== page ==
The most severely contaminated site was Skripal’s home in a suburban Salisbury street. It is pictured in March last year, shortly after the Skripal’s collapsed, before investigators realised how badly it was contaminated
Experts have now erected scaffolding around the building as they carefully dismantle it
An estimated 600-800 specially trained military personnel, including the chemical, biological, radiological and nuclear regiment, were involved in the clean-up, named Operation Morlop.
Around 190 worked at any one time and there were 250 ‘deliberate operations’ to cross into and decontaminate danger areas.
A senior military source said the Skripal house was the ‘most complex’ but each decontamination effort was ‘bespoke’ to the site.
Other sites were Salisbury and Amesbury ambulance stations, Bourne Hill police station, Ashley Wood vehicle recovery yard and The Mill pub.
Ms Sturgess fell ill and died after coming into contact with a perfume bottle believed to have been used in the attack on the Skripals and then discarded.
Police are hunting two Russian GRU agents, named as Alexander Mishkin and Anatoly Chepiga, over the chemical weapons attack
Her partner Charlie Rowley, 45, was also exposed to the nerve agent but was treated and discharged.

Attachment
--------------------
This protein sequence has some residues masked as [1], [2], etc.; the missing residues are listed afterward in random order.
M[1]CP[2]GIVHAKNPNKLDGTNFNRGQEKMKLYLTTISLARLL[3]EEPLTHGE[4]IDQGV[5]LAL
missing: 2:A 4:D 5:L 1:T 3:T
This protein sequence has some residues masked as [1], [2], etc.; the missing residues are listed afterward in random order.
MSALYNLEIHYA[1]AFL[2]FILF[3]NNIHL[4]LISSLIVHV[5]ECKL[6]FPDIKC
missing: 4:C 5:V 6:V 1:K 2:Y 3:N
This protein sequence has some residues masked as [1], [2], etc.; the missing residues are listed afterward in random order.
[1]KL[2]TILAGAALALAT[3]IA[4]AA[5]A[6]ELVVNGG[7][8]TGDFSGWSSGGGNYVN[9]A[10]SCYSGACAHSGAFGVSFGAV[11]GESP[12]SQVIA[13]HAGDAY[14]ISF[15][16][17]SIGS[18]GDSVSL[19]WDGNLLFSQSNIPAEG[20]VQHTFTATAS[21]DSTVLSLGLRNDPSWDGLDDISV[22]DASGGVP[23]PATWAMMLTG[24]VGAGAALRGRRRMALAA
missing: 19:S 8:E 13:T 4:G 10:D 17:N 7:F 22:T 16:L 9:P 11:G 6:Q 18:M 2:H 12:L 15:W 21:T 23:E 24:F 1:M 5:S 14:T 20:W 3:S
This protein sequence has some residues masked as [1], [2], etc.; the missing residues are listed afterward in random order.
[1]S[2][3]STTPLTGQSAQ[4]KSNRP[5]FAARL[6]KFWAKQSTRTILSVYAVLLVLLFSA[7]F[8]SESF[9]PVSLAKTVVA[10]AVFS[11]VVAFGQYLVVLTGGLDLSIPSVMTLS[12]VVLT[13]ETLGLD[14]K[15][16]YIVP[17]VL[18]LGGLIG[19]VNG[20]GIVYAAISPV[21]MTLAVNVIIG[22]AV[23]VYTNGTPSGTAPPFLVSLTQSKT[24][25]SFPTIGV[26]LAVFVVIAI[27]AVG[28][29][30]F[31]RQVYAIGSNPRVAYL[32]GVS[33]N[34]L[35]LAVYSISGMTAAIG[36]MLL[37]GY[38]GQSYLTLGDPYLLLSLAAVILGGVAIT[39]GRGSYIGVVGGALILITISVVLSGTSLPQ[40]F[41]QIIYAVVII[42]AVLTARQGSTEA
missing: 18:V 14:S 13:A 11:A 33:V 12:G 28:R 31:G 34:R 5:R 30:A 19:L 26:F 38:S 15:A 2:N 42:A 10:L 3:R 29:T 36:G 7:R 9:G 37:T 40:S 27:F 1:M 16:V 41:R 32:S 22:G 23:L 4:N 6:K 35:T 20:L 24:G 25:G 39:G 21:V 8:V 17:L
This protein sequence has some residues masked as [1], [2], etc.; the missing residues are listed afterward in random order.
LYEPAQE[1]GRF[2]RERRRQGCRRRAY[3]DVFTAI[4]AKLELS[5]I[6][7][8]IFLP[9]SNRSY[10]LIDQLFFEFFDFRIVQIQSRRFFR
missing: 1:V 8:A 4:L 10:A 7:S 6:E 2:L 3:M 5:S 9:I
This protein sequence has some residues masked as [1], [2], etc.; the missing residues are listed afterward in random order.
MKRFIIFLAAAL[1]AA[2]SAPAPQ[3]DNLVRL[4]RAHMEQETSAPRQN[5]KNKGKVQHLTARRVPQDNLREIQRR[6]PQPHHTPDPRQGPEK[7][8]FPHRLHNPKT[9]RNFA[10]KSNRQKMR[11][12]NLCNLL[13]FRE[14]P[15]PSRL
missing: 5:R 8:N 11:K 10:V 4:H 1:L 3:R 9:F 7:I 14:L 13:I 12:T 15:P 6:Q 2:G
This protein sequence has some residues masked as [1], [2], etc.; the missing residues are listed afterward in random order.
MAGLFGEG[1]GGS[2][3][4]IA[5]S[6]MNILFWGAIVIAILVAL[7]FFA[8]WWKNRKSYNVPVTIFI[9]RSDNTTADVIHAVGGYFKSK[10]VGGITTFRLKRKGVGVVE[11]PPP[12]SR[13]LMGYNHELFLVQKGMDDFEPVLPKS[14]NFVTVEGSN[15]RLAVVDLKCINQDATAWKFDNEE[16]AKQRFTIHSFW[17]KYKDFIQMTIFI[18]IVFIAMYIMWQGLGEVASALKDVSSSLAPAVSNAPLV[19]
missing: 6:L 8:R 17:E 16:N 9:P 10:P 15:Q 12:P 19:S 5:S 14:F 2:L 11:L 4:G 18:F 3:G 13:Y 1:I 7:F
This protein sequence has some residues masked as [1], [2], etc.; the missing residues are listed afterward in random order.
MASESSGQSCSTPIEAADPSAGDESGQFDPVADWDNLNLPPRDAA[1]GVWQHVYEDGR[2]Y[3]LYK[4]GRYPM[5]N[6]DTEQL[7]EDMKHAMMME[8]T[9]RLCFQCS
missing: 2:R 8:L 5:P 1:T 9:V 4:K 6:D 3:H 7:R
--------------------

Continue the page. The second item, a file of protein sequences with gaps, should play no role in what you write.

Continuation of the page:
Mr Rowley’s home, a Boots pharmacy branch and Amesbury Baptist Church were also among the 12 sites.
In January, the roof of the Skripals’ house and garage were dismantled then removed and disposed of.
The novichok was hidden inside this fake perfume bottle
The roof was removed because the extent of the search ‘potentially spread the agent into every nook and cranny’, the source said.
Lt Gen Urch said ambulances used in the initial response also had to be decontaminated during the ‘slow, deliberate and detailed operation’.
Special dressing zones were set up near the Novichok ‘hotspots’ where teams changed into special respirator suits which included equipment not normally used by the military, the general said.
‘I think our military personnel have demonstrated genuine courage,’ he said.